Our results call for clinical trials testing the combination of Aurora kinase and EGFR inhibitors in EGFR-mutant lung adenocarcinoma, up front, at the point of residual disease and after acquired resistance in tumors harboring high levels of TPX2. Patients progressing on first- and third-generation EGFR TKIs often have high levels of TPX2, indicating therapeutic relevance in a significant fraction of acquired resistant, immunotherapy-refractory38 lung cancers. As single-agent therapies, Aurora kinase inhibitors have reached phase 3 clinical trials39,40 and have nonoverlapping toxicity profiles with EGFR inhibitors. We propose that the most effective use of this combination should be directed toward eliminating residual cancer cells before they acquire genetic mechanisms of resistance that could be polyclonal and heterogeneous in nature. While clinical studies are necessary to determine the degree to which this combination strategy can delay the onset of resistance in patients, these results call to action a proactive paradigm aimed at preventing resistance rather than the current reactive paradigm of intercepting and treating drug resistance incrementally.

Methods

Cell culture and compounds

H1975, HCC827 and HCC4006 cells were obtained from ATCC. PC9 cells were a gift from F. Koizumi (National Cancer Center Research Institute and Shien-Lab, Tokyo, Japan). PC9 parental cell line identity was confirmed by short tandem repeat analysis (Genetica). Cells were used for no longer than 12 months before being replaced and were routinely tested for Mycoplasma to ensure the accuracy of experimental data. Rociletinib was obtained from Clovis Oncology. Erlotinib, afatinib and osimertinib (AZD9291) were purchased from Selleck Chemicals.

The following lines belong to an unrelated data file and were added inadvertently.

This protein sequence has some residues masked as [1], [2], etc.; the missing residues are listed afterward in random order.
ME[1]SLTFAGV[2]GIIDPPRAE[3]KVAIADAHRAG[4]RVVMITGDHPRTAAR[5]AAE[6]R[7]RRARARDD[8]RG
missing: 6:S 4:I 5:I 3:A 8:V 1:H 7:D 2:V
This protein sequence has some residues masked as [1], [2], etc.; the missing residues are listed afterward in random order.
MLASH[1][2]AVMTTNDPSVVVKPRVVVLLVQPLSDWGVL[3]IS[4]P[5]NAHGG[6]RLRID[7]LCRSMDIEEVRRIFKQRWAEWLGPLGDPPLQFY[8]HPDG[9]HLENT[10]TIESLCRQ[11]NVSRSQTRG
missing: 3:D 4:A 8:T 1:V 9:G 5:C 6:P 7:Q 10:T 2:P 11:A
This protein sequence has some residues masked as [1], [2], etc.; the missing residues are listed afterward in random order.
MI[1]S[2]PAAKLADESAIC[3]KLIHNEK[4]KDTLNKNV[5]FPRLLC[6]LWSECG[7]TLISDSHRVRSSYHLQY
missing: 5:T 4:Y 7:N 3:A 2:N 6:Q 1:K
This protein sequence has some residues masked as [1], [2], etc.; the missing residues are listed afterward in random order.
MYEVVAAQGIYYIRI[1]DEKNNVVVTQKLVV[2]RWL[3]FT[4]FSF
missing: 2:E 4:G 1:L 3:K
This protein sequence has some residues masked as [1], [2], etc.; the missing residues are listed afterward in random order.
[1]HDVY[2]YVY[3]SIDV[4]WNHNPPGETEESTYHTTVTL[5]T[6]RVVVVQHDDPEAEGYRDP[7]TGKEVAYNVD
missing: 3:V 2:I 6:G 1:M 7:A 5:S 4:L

Generation of cells with acquired resistance and drug-tolerant cells

Cells with acquired resistance were derived by treating individual cell lines with increasing concentrations of rociletinib or osimertinib starting at 50 nM, followed by a stepwise dose escalation every 48 h up to 1 μM. Cell lines with acquired resistance that were derived from rociletinib treatment (PC9-RR, H1975-RR, HCC4006-RR, HCC827-RR) or osimertinib treatment (PC9-OR, H1975-OR, HCC4006-OR, HCC827-OR) were maintained in 1 μM of the respective drug. To generate DTP cells, parental PC9 and H1975 were treated with 1 μM of erlotinib, afatinib, rociletinib and osimertinib for 9 d, according to protocols described previously12. Cells were washed and replenished with fresh drug every 48 h.

Cell proliferation and apoptosis assays

Cell lines were seeded in 384-well assay microplates at a density of 1,000 cells per well in a total volume of 40 μl per well and incubated at 37 °C, 5% CO2 overnight. Following drug exposure, proliferation was measured by staining with Hoechst 33342 (Thermo Fisher Scientific) nuclear dye; apoptosis was measured using YO-PRO-1 early apoptosis dye (Thermo Fisher Scientific) and analyzed using a CellInsight High-Content Microscope (Thermo Fisher Scientific) for the indicated time. IC50 values were determined using Prism version 6.0 (GraphPad). For drug synergy, fixed-dose ratios were used to determine five different drug combinations. Following 72 h of drug exposure, proliferation and cell death were measured by staining with Hoechst 33342 nuclear dye and YO-PRO-1, respectively, and analyzed using a CellInsight High-Content Microscope. Synergistic, additive or antagonistic effects were determined using the combination index method devised by Chou and Talalay41.

Combination drug screen